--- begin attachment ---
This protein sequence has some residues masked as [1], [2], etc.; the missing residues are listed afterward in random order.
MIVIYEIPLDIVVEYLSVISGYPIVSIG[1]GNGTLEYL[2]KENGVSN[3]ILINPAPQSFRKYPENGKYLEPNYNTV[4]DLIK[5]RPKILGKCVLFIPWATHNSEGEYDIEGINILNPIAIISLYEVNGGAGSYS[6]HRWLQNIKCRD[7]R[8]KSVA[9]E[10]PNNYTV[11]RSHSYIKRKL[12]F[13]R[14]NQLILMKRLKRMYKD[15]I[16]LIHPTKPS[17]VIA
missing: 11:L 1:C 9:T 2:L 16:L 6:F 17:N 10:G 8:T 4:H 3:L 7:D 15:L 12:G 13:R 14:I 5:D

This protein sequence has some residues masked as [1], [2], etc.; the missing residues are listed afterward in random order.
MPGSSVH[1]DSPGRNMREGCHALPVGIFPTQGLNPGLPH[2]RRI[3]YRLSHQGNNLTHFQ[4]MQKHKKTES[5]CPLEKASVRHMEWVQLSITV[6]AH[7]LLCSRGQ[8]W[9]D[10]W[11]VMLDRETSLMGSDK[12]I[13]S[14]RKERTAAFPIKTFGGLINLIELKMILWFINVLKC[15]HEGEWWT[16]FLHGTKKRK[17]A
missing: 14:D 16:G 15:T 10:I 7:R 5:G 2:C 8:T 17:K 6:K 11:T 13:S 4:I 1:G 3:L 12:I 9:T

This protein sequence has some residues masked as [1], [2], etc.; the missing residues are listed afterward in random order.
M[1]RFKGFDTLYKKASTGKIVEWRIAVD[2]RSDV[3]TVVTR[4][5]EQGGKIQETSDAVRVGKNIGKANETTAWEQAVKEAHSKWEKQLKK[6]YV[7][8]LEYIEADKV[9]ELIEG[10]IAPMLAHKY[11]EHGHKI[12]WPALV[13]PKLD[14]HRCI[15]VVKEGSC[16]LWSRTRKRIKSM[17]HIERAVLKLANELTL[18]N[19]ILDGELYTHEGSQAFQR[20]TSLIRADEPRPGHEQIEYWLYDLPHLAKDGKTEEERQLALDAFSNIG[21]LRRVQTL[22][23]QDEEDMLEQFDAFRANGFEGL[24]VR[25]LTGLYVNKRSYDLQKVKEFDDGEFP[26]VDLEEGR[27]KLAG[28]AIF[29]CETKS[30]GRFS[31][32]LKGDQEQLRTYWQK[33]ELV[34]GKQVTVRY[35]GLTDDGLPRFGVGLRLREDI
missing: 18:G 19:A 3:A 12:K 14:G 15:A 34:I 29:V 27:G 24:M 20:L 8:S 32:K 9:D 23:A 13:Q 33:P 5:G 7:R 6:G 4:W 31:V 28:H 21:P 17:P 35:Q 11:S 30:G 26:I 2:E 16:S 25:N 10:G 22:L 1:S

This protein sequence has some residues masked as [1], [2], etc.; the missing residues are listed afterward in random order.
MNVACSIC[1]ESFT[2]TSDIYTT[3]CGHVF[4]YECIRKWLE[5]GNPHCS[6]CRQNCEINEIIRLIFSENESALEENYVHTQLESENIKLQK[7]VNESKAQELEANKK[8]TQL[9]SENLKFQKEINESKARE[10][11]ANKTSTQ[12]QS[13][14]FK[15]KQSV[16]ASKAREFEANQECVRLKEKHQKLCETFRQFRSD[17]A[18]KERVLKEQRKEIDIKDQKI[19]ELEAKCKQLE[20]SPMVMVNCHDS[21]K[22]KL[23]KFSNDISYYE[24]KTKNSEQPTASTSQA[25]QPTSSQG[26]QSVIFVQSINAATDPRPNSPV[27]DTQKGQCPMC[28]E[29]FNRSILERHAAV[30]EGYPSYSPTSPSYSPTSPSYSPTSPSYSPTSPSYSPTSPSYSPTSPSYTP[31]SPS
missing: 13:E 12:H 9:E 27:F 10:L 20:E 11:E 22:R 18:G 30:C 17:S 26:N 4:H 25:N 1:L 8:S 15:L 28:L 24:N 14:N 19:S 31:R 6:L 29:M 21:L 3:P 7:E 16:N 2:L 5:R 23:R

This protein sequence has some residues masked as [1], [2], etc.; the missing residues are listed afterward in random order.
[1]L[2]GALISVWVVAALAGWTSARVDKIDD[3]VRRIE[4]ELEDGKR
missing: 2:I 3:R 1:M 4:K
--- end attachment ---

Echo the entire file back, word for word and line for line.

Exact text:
This protein sequence has some residues masked as [1], [2], etc.; the missing residues are listed afterward in random order.
MIVIYEIPLDIVVEYLSVISGYPIVSIG[1]GNGTLEYL[2]KENGVSN[3]ILINPAPQSFRKYPENGKYLEPNYNTV[4]DLIK[5]RPKILGKCVLFIPWATHNSEGEYDIEGINILNPIAIISLYEVNGGAGSYS[6]HRWLQNIKCRD[7]R[8]KSVA[9]E[10]PNNYTV[11]RSHSYIKRKL[12]F[13]R[14]NQLILMKRLKRMYKD[15]I[16]LIHPTKPS[17]VIA
missing: 11:L 1:C 9:T 2:L 16:L 6:F 17:N 10:G 8:T 4:H 3:L 7:D 15:L 12:G 13:R 14:I 5:D

This protein sequence has some residues masked as [1], [2], etc.; the missing residues are listed afterward in random order.
MPGSSVH[1]DSPGRNMREGCHALPVGIFPTQGLNPGLPH[2]RRI[3]YRLSHQGNNLTHFQ[4]MQKHKKTES[5]CPLEKASVRHMEWVQLSITV[6]AH[7]LLCSRGQ[8]W[9]D[10]W[11]VMLDRETSLMGSDK[12]I[13]S[14]RKERTAAFPIKTFGGLINLIELKMILWFINVLKC[15]HEGEWWT[16]FLHGTKKRK[17]A
missing: 14:D 16:G 15:T 10:I 7:R 5:G 2:C 8:T 17:K 6:K 11:T 13:S 4:I 1:G 3:L 12:I 9:T

This protein sequence has some residues masked as [1], [2], etc.; the missing residues are listed afterward in random order.
M[1]RFKGFDTLYKKASTGKIVEWRIAVD[2]RSDV[3]TVVTR[4][5]EQGGKIQETSDAVRVGKNIGKANETTAWEQAVKEAHSKWEKQLKK[6]YV[7][8]LEYIEADKV[9]ELIEG[10]IAPMLAHKY[11]EHGHKI[12]WPALV[13]PKLD[14]HRCI[15]VVKEGSC[16]LWSRTRKRIKSM[17]HIERAVLKLANELTL[18]N[19]ILDGELYTHEGSQAFQR[20]TSLIRADEPRPGHEQIEYWLYDLPHLAKDGKTEEERQLALDAFSNIG[21]LRRVQTL[22][23]QDEEDMLEQFDAFRANGFEGL[24]VR[25]LTGLYVNKRSYDLQKVKEFDDGEFP[26]VDLEEGR[27]KLAG[28]AIF[29]CETKS[30]GRFS[31][32]LKGDQEQLRTYWQK[33]ELV[34]GKQVTVRY[35]GLTDDGLPRFGVGLRLREDI
missing: 18:G 19:A 3:A 12:K 14:G 15:A 34:I 29:V 27:G 24:M 20:L 8:S 32:K 9:D 23:A 13:Q 33:P 5:G 7:R 6:G 4:W 31:V 28:H 21:P 17:P 35:Q 11:S 30:G 26:I 2:E 16:S 25:N 10:G 22:L 1:S

This protein sequence has some residues masked as [1], [2], etc.; the missing residues are listed afterward in random order.
MNVACSIC[1]ESFT[2]TSDIYTT[3]CGHVF[4]YECIRKWLE[5]GNPHCS[6]CRQNCEINEIIRLIFSENESALEENYVHTQLESENIKLQK[7]VNESKAQELEANKK[8]TQL[9]SENLKFQKEINESKARE[10][11]ANKTSTQ[12]QS[13][14]FK[15]KQSV[16]ASKAREFEANQECVRLKEKHQKLCETFRQFRSD[17]A[18]KERVLKEQRKEIDIKDQKI[19]ELEAKCKQLE[20]SPMVMVNCHDS[21]K[22]KL[23]KFSNDISYYE[24]KTKNSEQPTASTSQA[25]QPTSSQG[26]QSVIFVQSINAATDPRPNSPV[27]DTQKGQCPMC[28]E[29]FNRSILERHAAV[30]EGYPSYSPTSPSYSPTSPSYSPTSPSYSPTSPSYSPTSPSYSPTSPSYTP[31]SPS
missing: 13:E 12:H 9:E 27:F 10:L 20:E 11:E 22:R 18:G 30:C 17:S 26:N 4:H 25:N 1:L 8:S 15:L 28:L 24:N 14:N 19:S 31:R 6:L 29:M 21:L 3:P 7:E 16:N 2:L 5:R 23:R

This protein sequence has some residues masked as [1], [2], etc.; the missing residues are listed afterward in random order.
[1]L[2]GALISVWVVAALAGWTSARVDKIDD[3]VRRIE[4]ELEDGKR
missing: 2:I 3:R 1:M 4:K